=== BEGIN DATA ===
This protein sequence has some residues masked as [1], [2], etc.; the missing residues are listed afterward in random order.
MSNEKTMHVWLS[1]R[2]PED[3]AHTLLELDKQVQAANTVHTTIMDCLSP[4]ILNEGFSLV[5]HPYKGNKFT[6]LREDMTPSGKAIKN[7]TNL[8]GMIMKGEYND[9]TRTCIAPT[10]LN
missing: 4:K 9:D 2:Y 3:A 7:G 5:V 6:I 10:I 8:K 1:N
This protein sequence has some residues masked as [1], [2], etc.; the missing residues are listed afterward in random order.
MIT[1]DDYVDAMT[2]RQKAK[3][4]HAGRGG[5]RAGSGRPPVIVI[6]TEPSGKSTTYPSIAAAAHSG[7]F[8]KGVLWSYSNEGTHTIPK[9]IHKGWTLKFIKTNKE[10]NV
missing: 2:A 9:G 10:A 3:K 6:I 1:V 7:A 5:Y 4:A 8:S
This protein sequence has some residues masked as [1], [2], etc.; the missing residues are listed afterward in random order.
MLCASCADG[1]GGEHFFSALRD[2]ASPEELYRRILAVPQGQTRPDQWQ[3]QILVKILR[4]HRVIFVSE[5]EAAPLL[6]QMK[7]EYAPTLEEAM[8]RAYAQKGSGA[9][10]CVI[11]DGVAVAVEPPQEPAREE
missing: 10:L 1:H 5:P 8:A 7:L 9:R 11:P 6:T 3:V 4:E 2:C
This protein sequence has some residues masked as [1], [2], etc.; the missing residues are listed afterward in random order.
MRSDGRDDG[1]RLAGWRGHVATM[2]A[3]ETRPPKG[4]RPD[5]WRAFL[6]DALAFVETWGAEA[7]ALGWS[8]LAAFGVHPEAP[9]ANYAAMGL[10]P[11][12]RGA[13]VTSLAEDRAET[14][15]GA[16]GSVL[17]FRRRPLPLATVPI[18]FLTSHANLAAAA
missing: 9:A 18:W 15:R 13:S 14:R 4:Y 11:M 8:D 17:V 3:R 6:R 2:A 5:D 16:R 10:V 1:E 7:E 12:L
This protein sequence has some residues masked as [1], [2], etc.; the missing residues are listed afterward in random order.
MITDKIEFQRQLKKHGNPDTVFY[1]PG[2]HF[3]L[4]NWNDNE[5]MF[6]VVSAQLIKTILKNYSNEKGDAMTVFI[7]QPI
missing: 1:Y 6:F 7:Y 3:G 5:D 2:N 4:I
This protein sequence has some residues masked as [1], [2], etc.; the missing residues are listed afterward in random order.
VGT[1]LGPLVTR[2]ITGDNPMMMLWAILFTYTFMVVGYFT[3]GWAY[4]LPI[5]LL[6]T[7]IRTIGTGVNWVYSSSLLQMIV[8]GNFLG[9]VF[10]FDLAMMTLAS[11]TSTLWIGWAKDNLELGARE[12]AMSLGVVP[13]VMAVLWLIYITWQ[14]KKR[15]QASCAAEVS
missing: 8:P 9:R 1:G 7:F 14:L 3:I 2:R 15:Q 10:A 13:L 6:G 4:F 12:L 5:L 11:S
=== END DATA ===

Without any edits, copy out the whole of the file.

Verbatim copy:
This protein sequence has some residues masked as [1], [2], etc.; the missing residues are listed afterward in random order.
MSNEKTMHVWLS[1]R[2]PED[3]AHTLLELDKQVQAANTVHTTIMDCLSP[4]ILNEGFSLV[5]HPYKGNKFT[6]LREDMTPSGKAIKN[7]TNL[8]GMIMKGEYND[9]TRTCIAPT[10]LN
missing: 4:K 9:D 2:Y 3:A 7:G 5:V 6:I 10:I 8:K 1:N
This protein sequence has some residues masked as [1], [2], etc.; the missing residues are listed afterward in random order.
MIT[1]DDYVDAMT[2]RQKAK[3][4]HAGRGG[5]RAGSGRPPVIVI[6]TEPSGKSTTYPSIAAAAHSG[7]F[8]KGVLWSYSNEGTHTIPK[9]IHKGWTLKFIKTNKE[10]NV
missing: 2:A 9:G 10:A 3:K 6:I 1:V 7:A 5:Y 4:A 8:S
This protein sequence has some residues masked as [1], [2], etc.; the missing residues are listed afterward in random order.
MLCASCADG[1]GGEHFFSALRD[2]ASPEELYRRILAVPQGQTRPDQWQ[3]QILVKILR[4]HRVIFVSE[5]EAAPLL[6]QMK[7]EYAPTLEEAM[8]RAYAQKGSGA[9][10]CVI[11]DGVAVAVEPPQEPAREE
missing: 10:L 1:H 5:P 8:A 7:L 9:R 11:P 6:T 3:V 4:E 2:C
This protein sequence has some residues masked as [1], [2], etc.; the missing residues are listed afterward in random order.
MRSDGRDDG[1]RLAGWRGHVATM[2]A[3]ETRPPKG[4]RPD[5]WRAFL[6]DALAFVETWGAEA[7]ALGWS[8]LAAFGVHPEAP[9]ANYAAMGL[10]P[11][12]RGA[13]VTSLAEDRAET[14][15]GA[16]GSVL[17]FRRRPLPLATVPI[18]FLTSHANLAAAA
missing: 9:A 18:W 15:R 13:S 14:R 4:Y 11:M 8:D 17:V 3:R 6:R 2:A 5:D 16:R 10:V 1:E 7:E 12:L
This protein sequence has some residues masked as [1], [2], etc.; the missing residues are listed afterward in random order.
MITDKIEFQRQLKKHGNPDTVFY[1]PG[2]HF[3]L[4]NWNDNE[5]MF[6]VVSAQLIKTILKNYSNEKGDAMTVFI[7]QPI
missing: 1:Y 6:F 7:Y 3:G 5:D 2:N 4:I
This protein sequence has some residues masked as [1], [2], etc.; the missing residues are listed afterward in random order.
VGT[1]LGPLVTR[2]ITGDNPMMMLWAILFTYTFMVVGYFT[3]GWAY[4]LPI[5]LL[6]T[7]IRTIGTGVNWVYSSSLLQMIV[8]GNFLG[9]VF[10]FDLAMMTLAS[11]TSTLWIGWAKDNLELGARE[12]AMSLGVVP[13]VMAVLWLIYITWQ[14]KKR[15]QASCAAEVS
missing: 8:P 9:R 1:G 7:F 14:L 3:I 2:R 15:Q 10:A 13:L 6:G 4:F 12:L 5:L 11:S